Ongoing shortages of sterile injectable drugs have triggered a wave of investment in new and existing compounding pharmacies, which so far, at least, hasn't alleviated the shortages.
A combination of high margins, persistent drug shortages and cash-strapped hospitals unwilling to invest in their own sterile pharmacy facilities has ignited interest from a number of investors. They include private equity firms, drug and device manufacturers and healthcare management firms.
“This whole industry popped up,” said Lou Diorio, a principal with LDT Health Solutions, a pharmacy consulting firm. “It's gained such momentum over the last three or four years.”
Compounding began at local pharmacies, which traditionally formulated sterile and non-sterile prescriptions for individual patients. However, the rising number of drug shortages as well as the introduction a decade ago of new regulations that established stricter rules for the production of sterile drugs have made hospitals increasingly reliant on obtaining sterile injectable drugs from compounding pharmacies, some of which are operating more like small drug manufacturing plants.
Little attention had been paid to this under-regulated and largely fragmented segment of the drug market until a contaminated batch of steroid injections compounded by the New England Compounding Center last year led to the deaths of 44 people and sickened an additional 678 patients. The Food and Drug Administration has, for the most part, left oversight of the industry to the states.
The scale of NECC's reach—the company eventually recalled more than 2,000 products after distributing 17,000 vials of the tainted steroid injections to 23 states—pushed federal regulators and lawmakers to consider new rules for compounding pharmacies that operate more like drug manufacturers. New industry regulations are likely, but are still some time away.
Pharmacists say that whatever the scope of the new regulations, compounders will continue to play a crucial role in the supply chain and that should drive more investment in the sector.
“In health systems, with so much uncertainty, with healthcare changing on a daily basis, a hospital might not want to give a couple million dollars to its pharmacy to get it up to snuff,” said Erin Fox, director of the drug information service at the University of Utah Hospitals and Clinics. “It's easier to spend a little extra to get the drugs from someone else.”
Deals, partnerships and investments in the sector have accelerated in recent years. Walgreen Co. acquired a compounder owned by Omnicare in 2010. Arise Healthcare, which owns surgery centers and other healthcare facilities, opened the Texas Compounding Pharmacy in 2009. The compounder is now licensed in 15 states.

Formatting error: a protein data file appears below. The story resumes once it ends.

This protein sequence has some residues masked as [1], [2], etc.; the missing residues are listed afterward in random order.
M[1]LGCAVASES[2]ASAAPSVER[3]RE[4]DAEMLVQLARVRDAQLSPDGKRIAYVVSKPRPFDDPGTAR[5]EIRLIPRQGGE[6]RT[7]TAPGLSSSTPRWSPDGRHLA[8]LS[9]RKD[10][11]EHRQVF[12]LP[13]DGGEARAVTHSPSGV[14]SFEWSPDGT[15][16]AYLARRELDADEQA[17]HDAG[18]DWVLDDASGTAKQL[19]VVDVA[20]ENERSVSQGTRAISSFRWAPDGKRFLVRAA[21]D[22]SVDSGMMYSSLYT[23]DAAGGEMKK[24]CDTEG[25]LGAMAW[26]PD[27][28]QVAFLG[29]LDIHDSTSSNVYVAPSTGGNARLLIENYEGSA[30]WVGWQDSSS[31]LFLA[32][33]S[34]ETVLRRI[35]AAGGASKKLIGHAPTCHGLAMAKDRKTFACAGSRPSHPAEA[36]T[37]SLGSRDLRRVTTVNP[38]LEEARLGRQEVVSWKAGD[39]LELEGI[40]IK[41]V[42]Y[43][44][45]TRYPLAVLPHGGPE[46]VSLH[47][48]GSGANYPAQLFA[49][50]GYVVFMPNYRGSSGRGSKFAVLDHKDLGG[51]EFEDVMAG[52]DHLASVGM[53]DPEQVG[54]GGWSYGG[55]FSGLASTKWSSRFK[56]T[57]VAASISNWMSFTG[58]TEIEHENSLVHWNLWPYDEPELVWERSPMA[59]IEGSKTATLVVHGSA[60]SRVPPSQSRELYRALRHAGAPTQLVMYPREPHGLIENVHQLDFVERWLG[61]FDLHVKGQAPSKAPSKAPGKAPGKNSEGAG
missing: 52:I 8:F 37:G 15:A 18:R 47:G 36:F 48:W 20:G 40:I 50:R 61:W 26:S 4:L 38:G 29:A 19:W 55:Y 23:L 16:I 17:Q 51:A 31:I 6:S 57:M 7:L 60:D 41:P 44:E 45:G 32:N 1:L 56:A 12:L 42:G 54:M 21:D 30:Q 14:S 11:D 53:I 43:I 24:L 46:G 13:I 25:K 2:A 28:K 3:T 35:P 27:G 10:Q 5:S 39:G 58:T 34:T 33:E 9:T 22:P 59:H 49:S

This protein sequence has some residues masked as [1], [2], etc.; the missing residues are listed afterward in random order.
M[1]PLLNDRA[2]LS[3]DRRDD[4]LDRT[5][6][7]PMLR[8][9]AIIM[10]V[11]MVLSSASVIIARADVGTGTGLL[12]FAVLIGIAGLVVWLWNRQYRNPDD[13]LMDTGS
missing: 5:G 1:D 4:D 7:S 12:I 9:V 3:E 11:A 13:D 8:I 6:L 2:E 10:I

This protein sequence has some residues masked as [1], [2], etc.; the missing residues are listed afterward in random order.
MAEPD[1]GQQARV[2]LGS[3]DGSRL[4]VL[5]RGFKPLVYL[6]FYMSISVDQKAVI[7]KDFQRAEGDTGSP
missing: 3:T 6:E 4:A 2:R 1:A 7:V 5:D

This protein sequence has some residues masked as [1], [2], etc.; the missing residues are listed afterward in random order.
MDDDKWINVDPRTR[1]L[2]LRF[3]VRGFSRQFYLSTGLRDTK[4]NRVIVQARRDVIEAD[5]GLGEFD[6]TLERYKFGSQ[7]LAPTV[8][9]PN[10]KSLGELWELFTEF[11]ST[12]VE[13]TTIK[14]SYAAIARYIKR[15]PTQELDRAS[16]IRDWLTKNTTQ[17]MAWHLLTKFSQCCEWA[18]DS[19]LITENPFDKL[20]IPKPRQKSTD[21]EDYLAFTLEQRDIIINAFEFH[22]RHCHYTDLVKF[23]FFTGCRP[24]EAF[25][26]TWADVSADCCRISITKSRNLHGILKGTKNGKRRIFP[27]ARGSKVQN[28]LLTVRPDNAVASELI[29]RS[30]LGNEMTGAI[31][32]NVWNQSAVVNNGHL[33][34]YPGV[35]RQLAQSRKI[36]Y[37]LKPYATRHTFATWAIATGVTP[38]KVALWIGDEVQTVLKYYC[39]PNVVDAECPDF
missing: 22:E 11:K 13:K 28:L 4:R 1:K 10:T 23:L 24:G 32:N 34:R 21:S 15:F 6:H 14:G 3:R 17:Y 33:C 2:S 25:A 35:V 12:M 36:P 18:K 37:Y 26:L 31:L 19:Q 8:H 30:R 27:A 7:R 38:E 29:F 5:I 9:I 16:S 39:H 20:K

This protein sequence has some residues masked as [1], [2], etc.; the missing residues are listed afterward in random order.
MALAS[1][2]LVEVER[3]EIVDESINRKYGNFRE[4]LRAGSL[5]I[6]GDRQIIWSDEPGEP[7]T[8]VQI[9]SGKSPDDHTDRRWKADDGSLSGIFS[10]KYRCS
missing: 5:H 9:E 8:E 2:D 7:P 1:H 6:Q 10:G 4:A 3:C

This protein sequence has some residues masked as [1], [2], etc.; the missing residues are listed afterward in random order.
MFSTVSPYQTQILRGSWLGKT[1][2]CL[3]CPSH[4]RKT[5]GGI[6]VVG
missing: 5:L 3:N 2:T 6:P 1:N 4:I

Private equity firms also have been active in the space. Last year, Baxter International considered purchasing Pharmedium, a national compounding pharmacy owned by Oak Investment Partners, Baird Capital Partners and Baird Venture Partners, but it backed away because of the possibility of new industry regulations, according to media reports. A Baxter spokeswoman said the company does not comment on rumors, and Pharmedium did not return calls for comment.
In December, two more deals were announced. Arseus, a Rotterdam-based medical supplier, said it would buy B&B Pharmaceuticals, an Aurora, Colo.-based supplier of controlled substances and raw materials used in compounding. Pharmagen, a publicly traded distributor of specialty and scarce drugs, spent $1.1. million to acquire Bryce Rx Laboratories, a Stamford, Conn.-based compounder.
Pharmagen, formerly Sunpeaks Ventures, aims to serve as the primary backup supplier of drugs in short supply to U.S. hospitals, said Mackie Barch, Pharmagen president and CEO. It bills itself as the first integrated company that is working actively on the sterile drug shortage.
The number of new drug shortages has nearly tripled in the past six years, jumping from 70 in 2006 to 204 in 2012. There were 299 active shortages in the fourth quarter of 2012, compared to 188 in the same quarter in 2010.
“I don't see any near-term resolution” to drug shortages, Barch said. “I wouldn't be in this business if we saw it going away in a year or two.”
Barch is the former managing director of HealthRite Pharmaceuticals, a now-closed pharmacy that was cited in a congressional investigation into secondary drug distributors that were accused of selling drugs in short supply at marked-up prices.
The link highlights how some companies have emerged as players in the secondary drug distribution and pharmacy compounding markets. NECC, along with selling compounded drugs, had also been marketing drugs in short supply to providers before the meningitis outbreak.
A report published by research firm IBIS World cited drug shortages, the public's increased awareness of compounding pharmacies and an aging population as factors in the industry's growth during the past five years. A separate report released last year by the private equity firm Bain & Co. identified pharmaceutical compounding as a consolidation opportunity that could yield “outsized profit margins.”
Diorio of LDT Health Solutions said another factor driving provider reliance on compounders is the number of hospitals that choose not to build their own sterile facilities. About 70% of hospitals surveyed in 2011 by the American Society of Health-System Pharmacists said they “partially or completely outsource some drug preparation activities.”
“You're always going to have the 50-bed hospitals that are not going to be able to make that investment,” Diorio said. “There's always going to be a need for some compounding.”